Last year in Rotterdam, amidst the fanfare of live music, balloons and an animated crowd, designers Elma van Boxel and Kristian Koreman of design collective Zones Urbaines Sensibles (ZUS) proudly inaugurated a pedestrian bridge called the Luchtsingel. The bridge spans a six-lane road and, when completed, will connect an up-and-coming area by the train station to a new elevated park. However, it wasn’t the design of the bridge turning heads–a fine but unremarkable span in wood–nor the vital connection it would soon make. It was the way the bridge was funded. ZUS sold the bridge piece by piece via a crowdfunding website. For 25 Euros, anyone could purchase one of the bridge’s wooden planks and have their name emblazoned on it with laser-cut letters. The people that assembled it on opening night weren’t just eager onlookers–they were owners.
Anyone following the development of crowdfunding over the last few years is familiar with its meteoric rise. The pre-eminent website, Kickstarter, began in 2009 with the simple ambition of providing an online platform to raise funds for creative projects. People could pitch their ideas in the form of a short video and reward donations with gifts–postcards, T-shirts, and so on. What distinguishes crowdfunding from traditional fundraising is the broad reach and relative anonymity of the process. Donors are free to choose at their leisure the projects they want to back, without the direct and personal solicitation of a fundraiser. As with many things on the Internet, successful projects can go viral, far exceeding their original fundraising goals. This deceptively simple rejigging of the fundraising model has created nothing less than a revolution in the way products are financed. Kickstarter has grown accordingly. Every year it has roughly tripled its number of pledges, and is projected to bring in $1 billion this year alone.
Although crowdfunding sites have thrived on products that can be privately owned and consumed–films and music albums are the most commonly funded projects–there is a small contingent of architectural projects vying for donations. A quick keyword search of “architecture” on Kickstarter reveals a handful of such pitches: Architecture for Humanity Denver wants to repurpose a parking lot into a classroom ($20,000), a young architect in Austin proposes building a new porch for a bakery ($1,450), and students from the California College of Art hope to prototype a prefabricated classroom for developing nations ($2,800).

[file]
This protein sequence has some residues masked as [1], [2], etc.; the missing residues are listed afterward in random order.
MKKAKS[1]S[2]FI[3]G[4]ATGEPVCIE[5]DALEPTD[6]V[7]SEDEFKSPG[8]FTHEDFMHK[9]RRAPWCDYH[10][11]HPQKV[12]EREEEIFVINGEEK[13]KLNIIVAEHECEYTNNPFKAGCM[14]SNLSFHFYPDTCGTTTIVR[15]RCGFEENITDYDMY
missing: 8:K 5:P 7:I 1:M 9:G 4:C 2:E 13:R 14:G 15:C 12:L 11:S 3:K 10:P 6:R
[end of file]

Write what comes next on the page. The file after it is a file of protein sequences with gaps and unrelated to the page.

The allure of crowdfunding for many architects is obvious. Architecture today is often a market-driven service for the wealthy; many architects hoping to address social concerns through building seldom have the opportunity. Also attractive is the idea of the self-initiated unsolicited project. Instead of waiting for a dream client to call, or slugging away at another competition, the architect is empowered to identify a worthy project and pitch it to the people.
Alas, it’s easier said than done. Built projects remain marginal on crowdfunding websites for a slew of reasons. For starters, they are location-specific. While a watch can be shipped anywhere, a built project can only exist in one place and be enjoyed by the people living around it. Then there is the cost factor: built projects are expensive. While recent movie projects have broken crowdfunding records–a proposed Veronica Mars movie pulled in over $5 million–built projects are unlikely to reach such heights. Add to this the inherent complexity of building. Recording an album or prototyping a new lightshade is a relatively contained affair, involving a handful of stakeholders and a short timeline. Built projects, especially ones in the public domain, involve politics, multiple stakeholders, unforeseen liabilities, drawn-out timelines, and questions of ownership and maintenance.
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